What hotelier hasn’t heard a chilling mini-bar story from the manager on duty? Since the “profit generating solution” went global in the mid-70s, hotel rooms ranging from penthouse to family-friendly have been designed around these precious cubic inches of icy must-haves.
Four decades on, sea changes in expense account privileges and customer service standards brings thinking to where we are currently, that is, switching off the current to these little “conveniences.” They’ve seen the last light of day in many properties flying Hilton, Marriott and Hyatt flags, among other brands.
Guests have long moaned about prices, selection, billing errors and unwelcome servicing. They don’t like nasty surprises, automated sensors and inflated prices.
However, neither do guests care for mixed messages. Hotels are presenting different solutions as they transition away from stocked mini-bars prior to a full room upgrade that will finally show mini-bars the door. Some chains leave the small fridges cool but empty and sell snacks from lobby vending machines and shops instead. Others suggest that travelers could order the items they’d like to have stocked in advance of check-in, creating more personalized service and better revenue for hotels. Still others are looking to lounges and cafés to fill the gap.
As ever, managing guest expectations is key to transitioning around the changing in-room experience.
National disaster? Really?
“Not up to scratch at all,” is an online comment left by a traveler visiting a five-star Edinburgh hotel who simply asks, “Empty…why?” A traveler to Australia littered the blogosphere with empty mini-bar photos labeled “National Disaster.”
An invitation to “Stock it Yourself” from management could have intercepted such comments before they winged their way into cyberspace. After all, there’s no shortage of guests who are pleased, stating, “I like hotels with mini fridges that I can actually put things in.”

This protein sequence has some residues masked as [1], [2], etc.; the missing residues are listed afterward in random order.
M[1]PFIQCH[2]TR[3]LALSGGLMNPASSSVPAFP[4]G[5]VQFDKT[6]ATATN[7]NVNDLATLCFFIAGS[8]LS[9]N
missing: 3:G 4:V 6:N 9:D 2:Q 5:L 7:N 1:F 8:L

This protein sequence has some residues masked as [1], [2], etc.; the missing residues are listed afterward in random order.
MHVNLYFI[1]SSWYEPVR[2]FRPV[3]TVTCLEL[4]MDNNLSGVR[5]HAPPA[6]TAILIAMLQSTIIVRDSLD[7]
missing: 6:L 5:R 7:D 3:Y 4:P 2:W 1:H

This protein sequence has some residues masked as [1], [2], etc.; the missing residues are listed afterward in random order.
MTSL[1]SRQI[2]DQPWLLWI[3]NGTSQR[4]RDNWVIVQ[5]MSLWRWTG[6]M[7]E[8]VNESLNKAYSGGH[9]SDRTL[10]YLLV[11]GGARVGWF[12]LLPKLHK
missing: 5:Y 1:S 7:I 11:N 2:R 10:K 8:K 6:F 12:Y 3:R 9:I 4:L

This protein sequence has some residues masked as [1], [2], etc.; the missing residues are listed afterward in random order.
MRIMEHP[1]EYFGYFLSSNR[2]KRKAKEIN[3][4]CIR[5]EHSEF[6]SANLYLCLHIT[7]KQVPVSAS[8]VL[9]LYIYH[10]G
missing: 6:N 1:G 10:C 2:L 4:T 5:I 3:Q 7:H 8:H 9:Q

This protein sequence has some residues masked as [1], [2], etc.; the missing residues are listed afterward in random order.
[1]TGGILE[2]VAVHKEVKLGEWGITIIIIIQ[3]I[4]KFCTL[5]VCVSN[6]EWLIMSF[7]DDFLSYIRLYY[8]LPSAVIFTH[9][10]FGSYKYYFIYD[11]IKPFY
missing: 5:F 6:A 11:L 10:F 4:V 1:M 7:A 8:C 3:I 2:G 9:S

Some recall the days of 25 cent slots for in-room television viewing and motel rooms where the bed would vibrate for a quarter. Nobody misses those frills, nor will anyone will miss chargeable in-room Wi-Fi once it’s eliminated. Nobody will miss $8 bags of M&Ms and $11 swigs of Scotch, either.
TripAdvisor has conducted a survey of 1,600 hotel travelers which indicates that 33 percent “steer clear” of the minibar due to exorbitant prices. With 16 percent reporting they’ve been charged for simply shuffling items around, 21 percent of travelers say they wouldn’t mind if the minibar were removed. From the other side of the desk, hotel management mentions the bait and switch water-for-vodka trick as a most unpleasant occurrence.
As mini-bars bite the dust, is room service far behind? When New York City’s largest hotel, the 2,000-room New York Hilton was the first big city hotel to close down their room service in August 2013, there was plenty of buzz. Hilton executives spoke of softening the blow with a casual dining spot offering take-away, and indications are that lobby bars are back as a rendezvous.
At Loews Hollywood Hotel, managing director Brian Johnson is quoted by ABC News, “The days of really eating room service and attacking your mini-bar in your guest rooms are slowly evolving and people really want to spend more time out in public areas and feel comfortable.” They’ve upgraded the lobby bar with comfy sofas and scented candles.
As for Four Seasons, the mini-bar is staying for now, but its contents are changing to reflect consumer preferences: 100 percent organic juice-filled gummi bears, anybody?
Coyle Hospitality advises hotel clients on successfully managing of any and all transitions in their service offering. Through clear direction and industry benchmarking, Coyle is the hospitality industry’s go-to leader in guest experiance and mystery shopping.